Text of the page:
In June of 2018, the European Union announced that it would be levying a 25% tariff on all whiskey imported from the United States. The move was a direct response to an import duty imposed by President Trump on EU steel and aluminium just months prior. In October of 2019, the US slapped its own 25% tariff on a wide range of spirits imported from Europe—including single malt scotch. This penalty was a retaliation against illegal subsidies to French airline manufacturer, Airbus.
If you’re having trouble making sense of the escalating trade war traversing the Atlantic, you’re not alone. “We’re in a unique situation,” according to Robert Maron, Vice President of International Trade for the Distilled Spirits Council of the United States. “I can’t think of an analogous time in US trade policy to what we’re going through right now.”
The long and short of it is, the US and Europe are embroiled in a high stakes game of economic hardball. And some of the world’s most widely consumed spirits are positioned as collateral damage. It’s as if you went to see a boxing match between two heavyweights, and instead of landing hits on one another, they’re also exchanging blows with bystanders in the crowd.
Fans of Japanese whisky, on the other hand, have little to worry about directly. US relations with the island nation are enjoying a period of robust bilateral goodwill. In 2019, the countries entered into the first phase of a trade agreement. “It was mainly focused on US agricultural exports and did not require [American] congressional approval to go into effect,” explains Maron. “Phase two, in theory, would result in a comprehensive trade agreement. The negotiations are ongoing.”
And thanks to this unimpeded flow of trade, both nations are now drinking a lot more of each other’s whisky. Of course, Americans have been obsessed with Japanese brown spirit for the better part of a decade. The Japanese, for their part, have been consistently guzzling bourbon since the middle parts of the 20th Century.
But even amidst this contextual landscape, the past two years have been particularly auspicious. In 2019, Japan eclipsed the UK to become the number one export market for American whiskey. And so far this year, Americans are taking in a lot more liquid from the Far East. “U.S. imports of Japanese whiskey have increased 33% in Jan-May 2020 as compared to Jan-May 2019,” Maron points out. It represents a jump from $27.5 million worth of product to $36.5 million.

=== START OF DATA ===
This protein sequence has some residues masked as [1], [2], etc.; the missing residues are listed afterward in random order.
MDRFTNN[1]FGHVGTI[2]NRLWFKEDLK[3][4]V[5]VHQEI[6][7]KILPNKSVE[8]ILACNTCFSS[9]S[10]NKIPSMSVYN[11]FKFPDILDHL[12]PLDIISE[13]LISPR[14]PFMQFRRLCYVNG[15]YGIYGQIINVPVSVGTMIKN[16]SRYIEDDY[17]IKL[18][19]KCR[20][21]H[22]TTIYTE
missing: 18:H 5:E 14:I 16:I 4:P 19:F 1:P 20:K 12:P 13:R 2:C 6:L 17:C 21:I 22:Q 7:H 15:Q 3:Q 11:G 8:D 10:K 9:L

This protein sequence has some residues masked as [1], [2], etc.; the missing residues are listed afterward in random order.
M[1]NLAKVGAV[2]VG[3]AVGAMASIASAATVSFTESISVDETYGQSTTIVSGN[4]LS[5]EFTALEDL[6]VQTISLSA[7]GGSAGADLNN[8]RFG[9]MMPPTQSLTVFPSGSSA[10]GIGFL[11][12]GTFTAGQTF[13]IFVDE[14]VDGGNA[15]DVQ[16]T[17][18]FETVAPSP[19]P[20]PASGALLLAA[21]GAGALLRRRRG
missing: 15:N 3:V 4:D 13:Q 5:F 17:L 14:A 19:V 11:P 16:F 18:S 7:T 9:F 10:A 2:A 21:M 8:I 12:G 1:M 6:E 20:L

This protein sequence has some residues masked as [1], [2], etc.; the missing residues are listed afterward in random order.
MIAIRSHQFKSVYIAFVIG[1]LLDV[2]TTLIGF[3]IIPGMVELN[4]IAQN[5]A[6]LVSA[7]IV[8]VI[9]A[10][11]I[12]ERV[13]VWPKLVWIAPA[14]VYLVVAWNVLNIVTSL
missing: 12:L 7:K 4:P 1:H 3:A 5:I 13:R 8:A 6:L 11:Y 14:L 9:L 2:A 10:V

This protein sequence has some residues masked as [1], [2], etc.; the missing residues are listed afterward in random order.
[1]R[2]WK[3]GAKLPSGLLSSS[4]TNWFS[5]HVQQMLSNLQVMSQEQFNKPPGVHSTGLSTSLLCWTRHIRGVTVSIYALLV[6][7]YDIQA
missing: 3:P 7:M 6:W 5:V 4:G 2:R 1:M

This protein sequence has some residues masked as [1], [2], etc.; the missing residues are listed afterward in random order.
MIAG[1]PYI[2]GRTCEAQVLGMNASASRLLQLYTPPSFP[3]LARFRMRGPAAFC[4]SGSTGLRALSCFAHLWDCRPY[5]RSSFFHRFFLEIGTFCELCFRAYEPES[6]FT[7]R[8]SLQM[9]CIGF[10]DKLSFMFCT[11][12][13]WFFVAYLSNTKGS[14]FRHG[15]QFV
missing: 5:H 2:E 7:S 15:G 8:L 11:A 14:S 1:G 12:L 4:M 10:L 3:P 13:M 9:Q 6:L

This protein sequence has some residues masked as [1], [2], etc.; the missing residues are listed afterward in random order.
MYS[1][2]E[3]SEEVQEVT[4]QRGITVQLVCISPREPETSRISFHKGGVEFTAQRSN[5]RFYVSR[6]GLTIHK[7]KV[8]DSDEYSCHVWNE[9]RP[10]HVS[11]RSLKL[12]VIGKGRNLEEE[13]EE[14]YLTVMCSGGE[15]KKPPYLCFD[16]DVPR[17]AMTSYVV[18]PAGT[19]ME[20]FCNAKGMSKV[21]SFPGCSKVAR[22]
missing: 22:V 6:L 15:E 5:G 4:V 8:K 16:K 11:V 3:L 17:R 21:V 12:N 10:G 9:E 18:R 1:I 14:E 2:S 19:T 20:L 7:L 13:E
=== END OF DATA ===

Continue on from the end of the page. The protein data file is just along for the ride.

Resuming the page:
As any fan is acutely aware, the supply of super premium, age-statement single malts and blends out of Japan is already alarmingly scarce. Their ultra high prices on American shelves reflect this fact. But now they are sitting there alongside bottles of Scotch that are upwards of 25% more than they were just a year ago. Suddenly, the Japanese stuff doesn’t seem so outrageously priced by comparison. The recent sales spike within the category is likely the result of this new reality.
Meanwhile many of the American craft producers that have been adversely affected by tariffs across Europe are finding a small measure of relief in markets on the opposite end of the Pacific. Whisky enthusiasts in Japan are now afforded access to a broader range of bourbon and rye than at any other point in history.
We’re talking well outside the range of the reliable standbys like Beam, Four Roses, and Evan Williams. These are bespoke luxury labels from brands like WhistlePig, which last year released a rye finished in umeshu-seasoned casks; St. George Spirits, producers of their own California spin on a ‘Japanese style’ single malt; and Bardstown Bourbon Company, makers of a rich, sherry-aged expression that will resonate with fans of rich malt from Japan or Taiwan.
In a globalized economy, trade wars have ripple effects observable across every corner of the planet. Thankfully for whisky drinkers in Japan—and fans of Japanese whisky everywhere—these effects have so far remained beneficial. But you never know how these sorts of things can shake out, internationally. Nor the indirect consequences that may be looming on the horizon. Indeed, when it comes to the current trade war, there is no blueprint for how it will conclude. We’re in uncharted waters.
“Since 1994 [the birth year of the World Trade Organization], the spirits industry has been the poster child for how international trade has benefited importers, consumers and manufacturers,” Maron points out. Trade groups in the US, the UK and the EU have been desperately pleading with their respective governments, to remind them of this fact; hopeful for some positive signal to spur momentum. “There’s been more movement in the past 4 or 5 months than there has over the past 15 years.” Thus far, however, it’s all inching in the wrong direction. And that should give all enthusiasts pause. If there’s one thing a discerning whisky palate appreciates as much as quality, it is consistency.
All imagery in this blog was provided by Brad Japhe